01 Aug 2018

CU LAB: Modern slavery laws: who's covered and what happens now

NSW now has modern slavery laws, and the Commonwealth will soon have them too. Lauree Coci explains who's caught by them, what they'll need to do, and how the two regimes will work together.

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It's a very exciting time for our anti-slavery movement in Australia.  In June this year we had the Commonwealth Modern Slavery Bill tabled before Parliament and that came shortly after New South Wales actually passed its own Modern Slavery Act.  So what this means is that organisations are now required to comply with anti-slavery measures that are set out in this piece of Legislation.  Effectively companies will need to file a Modern Slavery Statement which talks about the steps that they're taking to combat slavery in their business operations and their supply chains.

Who will the legislation apply to?

The Commonwealth legislation is going to apply to those organisations that are operating in Australia or carrying on business in Australia so that  includes foreign entities, it also includes commercial organisations, non for profit organisations so charities, universities and government agencies that have an annual global turnover exceeding $100m.  Now the catchment under the New South Wales Act is slightly different, the New South Wales Act applies to commercial organisations not including Government entities that have a global annual turnover of exceeding $50m and that have New South Wales employees.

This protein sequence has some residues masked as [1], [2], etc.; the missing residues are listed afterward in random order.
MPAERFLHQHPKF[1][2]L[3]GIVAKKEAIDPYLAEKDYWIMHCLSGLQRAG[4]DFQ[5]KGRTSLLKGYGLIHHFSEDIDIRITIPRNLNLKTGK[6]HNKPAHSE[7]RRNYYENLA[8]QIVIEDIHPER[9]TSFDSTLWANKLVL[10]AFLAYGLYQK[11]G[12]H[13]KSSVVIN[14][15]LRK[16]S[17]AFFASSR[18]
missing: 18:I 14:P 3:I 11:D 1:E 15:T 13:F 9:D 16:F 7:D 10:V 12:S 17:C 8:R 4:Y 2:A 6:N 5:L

What are the reporting requirements?

Organisations caught under both the New South Wales Act and the Commonwealth Bill will be required to file a Modern Slavery Statement or to publish a Modern Slavery Statement.  The Statement must describe detail about the entities organisation structure and supply chains, the risks of modern slavery occurring in its business operations but also its supply chains including that of its subsidiary companies.  It will also need to identify what steps the company or the organisation is taking to combat this issue now that might include due diligence processes, risk assessment processes, remediation and any kind of corrective actions that have been taken and then also a bit of detail around how successful those initiatives have been.  Once you've prepared your Modern Slavery Statement you will need to file it with or register it with in terms of the Commonwealth Bill a responsible Minister and in terms of the New South Wales Act the New South Wales Anti-Slavery Commissioner.  Relevantly under the Commonwealth Bill the Minister will have the discretion to refuse to accept a Modern Slavery Statement if your Statement doesn't comply with the criteria set out in the Legislation.

What are the consequences of non-compliance?

If you don't comply with this Legislation then under the New South Wales Act you will face penalties of up to $1.1m for not filing a Modern Slavery Statement or for filing a Statement that contains misleading or false information in it.  In terms of the Commonwealth Bill it's not currently proposed that there will be penalties faced by companies for non-compliance but where companies need to be concerned is if you don't file a Statement it's possible NGOs or journalists will get access to that fact by simply applying to the responsible Minister to get copies of the Register, the Modern Slavery Register that will be kept by that Minister.  So it's quite possible that you will face reputational or brand damage or it could be that your organisation and its directors and senior leadership team could face perhaps breaches of directors' duties if your organisation is not complying with this law and also the high standards of ethical behaviour.